Fine-scale, multidimensional spatial patterns of forest canopy structure derived from remotely sensed and simulated datasets

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dc.contributor.author Frazer, Gordon Wilson
dc.date.accessioned 2010-04-07T21:19:09Z
dc.date.available 2010-04-07T21:19:09Z
dc.date.copyright 2007 en
dc.date.issued 2010-04-07T21:19:09Z
dc.identifier.uri http://hdl.handle.net/1828/2496
dc.description.abstract Forests are not simply storehouses of timber or wood fibre for human consumption and economic development. They represent structurally and ecologically rich habitat for an estimated 40 percent of the earth's extant species, and form the functional interface between the biosphere and atmosphere for some 27 percent of the earth's terrestrial surface. Forests, therefore, play a vital role in the maintenance of biodiversity and the regulation of local to global scale ecosystem processes and functions. Present strategies for conserving biodiversity in managed forests are based on the notion that maintaining the full range of structural conditions historically present in natural forests is the best approach for assuring the long-term persistence of a broad range of native species. The overarching goal of this dissertation is to contribute to the development of novel forest measurements that are relevant to organisms and ecosystems, and much needed by forest scientists and managers to recognize and retain the key elements and patterns of forest structure that are crucial for the conservation of forest biodiversity. This study focuses explicitly on fine-spatial-scale, multidimensional patterns of forest canopy structure based on the assumption that the 'canopy' is the primary focal site of complex interactions between vegetation and the physical enviromnent. Two disparate remote sensing technologies-ground-based hemispherical (fisheye) canopy photography and airborne discrete-return LiDAR-are employed to characterize angular, vertical, and horizontal patterns of forest canopy structure. A quantitative technique is developed for precise measurements of gap fraction (P), element clumping (O), mean projection coefficient (G), and leaf area index (L) from sequences (sets) of black and white pixels extracted at specific view angles in digital fisheye photos. Results are compared with three other leading techniques and validated using well-documented simulated and real fisheye photosets. Variables P, O, G, and L control light capture and penetration in forest canopies, and are key input parameters for process-based models of stand productivity, stand dynamics, and material (CO2 and H20) and energy fluxes between the canopy and atmosphere. Findings show that this new technique consistently produced the best estimates of stand LAI in each of the three experimental forest sites. However, further validation work is required to determine the adequacy of these methods in other closed and discontinuous canopies. Finally, a methodological framework is devised for quantifying, classifying, and comparing fine-spatial-scale vertical and horizontal patterns of canopy structure derived from airborne LiDAR data. This methodology is tested with simulated forest canopies and ultimately demonstrated using an airborne LiDAR dataset collected over very young to old, coastal Douglas-fir/western hemlock forests on Vancouver Island, British Columbia. A pseudo 'space-for-time substitution' sampling approach is used to investigate age-related developmental changes in canopy structure at decadal and century time scales. Discrete classes of vertical and horizontal canopy structure are identified by k-means partitioning. The structural differences found among age-classes were consistent with the characteristics, patterns, and dynamics predicted by generalized models of stand development for similar coastal Douglas-fir/western hemlock forests of northwestern North America. en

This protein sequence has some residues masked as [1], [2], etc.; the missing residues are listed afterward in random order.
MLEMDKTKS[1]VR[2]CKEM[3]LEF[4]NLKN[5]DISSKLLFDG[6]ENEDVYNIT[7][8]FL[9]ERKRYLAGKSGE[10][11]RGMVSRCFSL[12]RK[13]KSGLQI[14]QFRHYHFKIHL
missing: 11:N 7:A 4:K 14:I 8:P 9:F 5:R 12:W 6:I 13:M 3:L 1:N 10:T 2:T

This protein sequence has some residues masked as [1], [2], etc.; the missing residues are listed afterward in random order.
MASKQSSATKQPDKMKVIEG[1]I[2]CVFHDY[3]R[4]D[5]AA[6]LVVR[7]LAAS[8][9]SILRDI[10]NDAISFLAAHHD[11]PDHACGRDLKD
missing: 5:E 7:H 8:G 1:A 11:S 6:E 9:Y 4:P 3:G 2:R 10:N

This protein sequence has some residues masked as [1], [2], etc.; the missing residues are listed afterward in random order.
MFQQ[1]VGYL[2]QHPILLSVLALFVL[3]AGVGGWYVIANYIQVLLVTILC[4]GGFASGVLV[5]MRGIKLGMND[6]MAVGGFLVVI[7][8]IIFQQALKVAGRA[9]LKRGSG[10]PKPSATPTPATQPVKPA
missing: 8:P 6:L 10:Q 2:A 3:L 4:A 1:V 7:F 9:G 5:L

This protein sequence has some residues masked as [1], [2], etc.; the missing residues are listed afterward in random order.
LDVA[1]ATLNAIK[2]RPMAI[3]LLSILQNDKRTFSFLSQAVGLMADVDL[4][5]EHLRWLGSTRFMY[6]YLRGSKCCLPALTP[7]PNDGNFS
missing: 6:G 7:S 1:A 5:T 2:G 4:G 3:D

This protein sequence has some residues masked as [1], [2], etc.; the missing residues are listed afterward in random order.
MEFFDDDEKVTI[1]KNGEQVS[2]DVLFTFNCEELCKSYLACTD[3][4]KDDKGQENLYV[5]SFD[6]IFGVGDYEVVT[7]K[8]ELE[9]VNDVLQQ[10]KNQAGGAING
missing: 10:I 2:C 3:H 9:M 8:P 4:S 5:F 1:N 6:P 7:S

dc.language English eng
dc.language.iso en en
dc.rights Available to the World Wide Web en
dc.subject Forest canopy en
dc.subject Remote sensing en
dc.subject.lcsh UVic Subject Index::Sciences and Engineering::Agriculture::Forests and forestry en
dc.title Fine-scale, multidimensional spatial patterns of forest canopy structure derived from remotely sensed and simulated datasets en
dc.type Thesis en
dc.contributor.supervisor Niemann, K. O.
dc.contributor.supervisor Wulder, Michael A.
dc.degree.department Dept. of Geography en
dc.degree.level Doctor of Philosophy Ph.D. en

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